Originally created 03/07/03

Bush says he won't leave Americans at 'mercy of Iraqi dictator

WASHINGTON -- President Bush, preparing the nation for the possibility of war, said Thursday night the United States will drive Saddam Hussein from power if it comes to war in Iraq - with or without support from France, Germany and other skeptical allies.

"It's time for people to show their cards and let people know where they stand in relation to Saddam," Bush said at a prime-time news conference.

Bush said he had not decided whether to invade Iraq but that it was only a matter of days before a U.N. Security Council vote on a U.S.-backed resolution authorizing force.

"Our mission is clear in Iraq," the president. "Should we have to go in, our mission is very clear: disarmament. It will mean a regime change. No doubt there's risks in any military operation. I know that."

Bush said it was up to Saddam to avert war. "It's his choice to make whether or not we go to war. He's the person that can make the choice of war or peace. Thus far he's made the wrong choice."

The president's news conference came on the eve of a crucial Security Council meeting. On Friday, chief weapons inspector Hans Blix and his counterpart, Mohamed ElBaradei, will report on Iraq's measure of cooperation in eliminating its banned weapons. Their assessment could weigh heavily in determining the outcome of the Security Council's vote on a resolution to authorize force.

France, Germany, Russia and China say they oppose such a resolution. Bush said he would call for a vote even if it appears certain the United States will lose.

"It's time for people to show their cards and let people know where they stand in relation to Saddam," he said.

Bush answered questions for about 40 minutes after making his case against Saddam in a 10-minute opening statement in the East Room.

Asked how his faith was guiding him through these deliberations, Bush said: "I pray daily, I pray for guidance and wisdom and strength." He added that if he decides to send troops into war, "I would pray for their safety and I would pray for the safety of innocent Iraqi lives as well."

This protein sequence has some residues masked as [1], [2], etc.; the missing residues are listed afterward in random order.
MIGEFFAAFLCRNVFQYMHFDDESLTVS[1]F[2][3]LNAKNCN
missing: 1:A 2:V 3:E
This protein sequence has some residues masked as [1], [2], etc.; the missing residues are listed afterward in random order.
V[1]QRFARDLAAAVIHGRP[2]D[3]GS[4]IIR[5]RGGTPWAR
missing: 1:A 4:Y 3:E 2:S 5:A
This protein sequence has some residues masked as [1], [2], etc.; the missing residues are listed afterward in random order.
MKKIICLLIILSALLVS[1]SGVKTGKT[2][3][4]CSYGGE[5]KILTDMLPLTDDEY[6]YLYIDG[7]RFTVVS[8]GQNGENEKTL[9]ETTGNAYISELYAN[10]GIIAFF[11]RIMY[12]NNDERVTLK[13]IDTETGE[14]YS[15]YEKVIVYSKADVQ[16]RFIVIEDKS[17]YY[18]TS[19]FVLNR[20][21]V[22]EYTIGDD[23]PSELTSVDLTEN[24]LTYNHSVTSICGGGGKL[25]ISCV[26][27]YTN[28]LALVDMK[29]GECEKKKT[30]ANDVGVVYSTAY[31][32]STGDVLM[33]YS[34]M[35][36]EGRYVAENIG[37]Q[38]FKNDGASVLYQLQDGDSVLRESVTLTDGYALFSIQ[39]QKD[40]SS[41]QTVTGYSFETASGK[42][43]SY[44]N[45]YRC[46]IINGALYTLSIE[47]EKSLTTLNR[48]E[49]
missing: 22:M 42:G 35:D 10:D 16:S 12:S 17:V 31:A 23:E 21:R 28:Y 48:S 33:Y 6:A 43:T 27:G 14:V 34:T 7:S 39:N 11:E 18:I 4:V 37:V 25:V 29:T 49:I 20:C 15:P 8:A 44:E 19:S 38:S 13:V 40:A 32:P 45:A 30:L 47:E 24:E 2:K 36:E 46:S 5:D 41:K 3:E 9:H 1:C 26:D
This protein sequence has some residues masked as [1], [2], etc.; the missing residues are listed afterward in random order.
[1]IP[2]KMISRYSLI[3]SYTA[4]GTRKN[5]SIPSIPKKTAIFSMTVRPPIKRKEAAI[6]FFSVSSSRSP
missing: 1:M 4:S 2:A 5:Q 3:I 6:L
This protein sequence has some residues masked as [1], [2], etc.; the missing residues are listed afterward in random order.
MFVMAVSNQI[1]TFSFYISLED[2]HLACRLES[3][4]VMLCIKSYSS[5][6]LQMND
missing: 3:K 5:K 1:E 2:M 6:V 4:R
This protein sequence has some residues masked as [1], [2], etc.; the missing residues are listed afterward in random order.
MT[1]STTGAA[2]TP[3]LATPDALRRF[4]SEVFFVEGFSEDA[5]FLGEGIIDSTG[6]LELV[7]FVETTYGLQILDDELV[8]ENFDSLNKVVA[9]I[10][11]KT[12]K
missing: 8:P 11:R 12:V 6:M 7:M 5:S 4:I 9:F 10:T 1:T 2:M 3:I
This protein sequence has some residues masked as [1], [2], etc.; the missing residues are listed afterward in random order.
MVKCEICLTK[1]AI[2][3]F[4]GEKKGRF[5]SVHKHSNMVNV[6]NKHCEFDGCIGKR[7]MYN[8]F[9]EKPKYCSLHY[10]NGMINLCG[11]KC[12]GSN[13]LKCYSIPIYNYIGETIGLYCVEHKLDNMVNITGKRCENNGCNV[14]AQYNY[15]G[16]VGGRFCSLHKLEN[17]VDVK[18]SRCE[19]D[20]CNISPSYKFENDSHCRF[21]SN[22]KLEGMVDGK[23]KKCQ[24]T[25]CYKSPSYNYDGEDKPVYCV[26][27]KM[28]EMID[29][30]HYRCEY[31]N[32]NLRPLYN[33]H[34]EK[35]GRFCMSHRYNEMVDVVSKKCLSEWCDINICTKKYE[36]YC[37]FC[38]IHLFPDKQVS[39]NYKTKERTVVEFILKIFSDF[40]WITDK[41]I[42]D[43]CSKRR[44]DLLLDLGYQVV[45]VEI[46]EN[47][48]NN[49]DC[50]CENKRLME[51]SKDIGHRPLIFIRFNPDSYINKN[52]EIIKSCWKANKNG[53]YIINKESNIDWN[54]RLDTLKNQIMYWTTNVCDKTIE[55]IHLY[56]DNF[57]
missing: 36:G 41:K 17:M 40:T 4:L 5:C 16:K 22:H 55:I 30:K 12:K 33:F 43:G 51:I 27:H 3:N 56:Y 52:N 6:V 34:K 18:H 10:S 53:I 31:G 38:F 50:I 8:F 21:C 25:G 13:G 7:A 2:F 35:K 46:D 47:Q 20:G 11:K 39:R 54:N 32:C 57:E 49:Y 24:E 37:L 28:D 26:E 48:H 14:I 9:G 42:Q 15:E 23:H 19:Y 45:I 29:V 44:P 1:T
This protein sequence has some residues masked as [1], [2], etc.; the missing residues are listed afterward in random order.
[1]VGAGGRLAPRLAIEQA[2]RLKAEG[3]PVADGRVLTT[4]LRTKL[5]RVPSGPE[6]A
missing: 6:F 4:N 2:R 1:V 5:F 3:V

Bush, growing teary-eyed, said it was a "humbling experience" to know that people he's never met "have lifted me and my family up in prayer. It's been a comforting feeling to know that."

Turning to another hot spot, Bush said the best way to deal with rising tensions with North Korea is to involve other nations in the region, such as China, South Korea, Japan and Russia.

"I think the best way to deal with this is in multilateral fashion by convincing those nations that they must stand up to their responsibilities, along with the United States to convince Kim Jong Il that development of a nuclear arsenal is not in his nation's interests," Bush said.

Bush's news conference was part of an intensifying campaign to prepare Americans for the possibility of a war that could be just days away. Military leaders say U.S. forces are now ready to strike Iraq.

More than 230,000 troops are now arrayed around Iraq and more are on the way, awaiting a final go-ahead from the president.

"If we have to use force, I think a lot of nations will be with us," Bush said. Speaking particularly about France and Germany, Bush said, "We have a disagreement. ... They're still our friends."

The president said the United States will call for a Security Council vote even if it appears certain that the U.S.-backed resolution will be defeated.

Bush left no doubt that the United States would remove Saddam from power if it comes to war. "We will disarm Iraq. And if we go to war, there will be a regime change and replacing this cancer inside of Iraq will be a government that represents the rights of all the people."

The president said he still hopes that Saddam disarms or that he leaves Iraq on his own.


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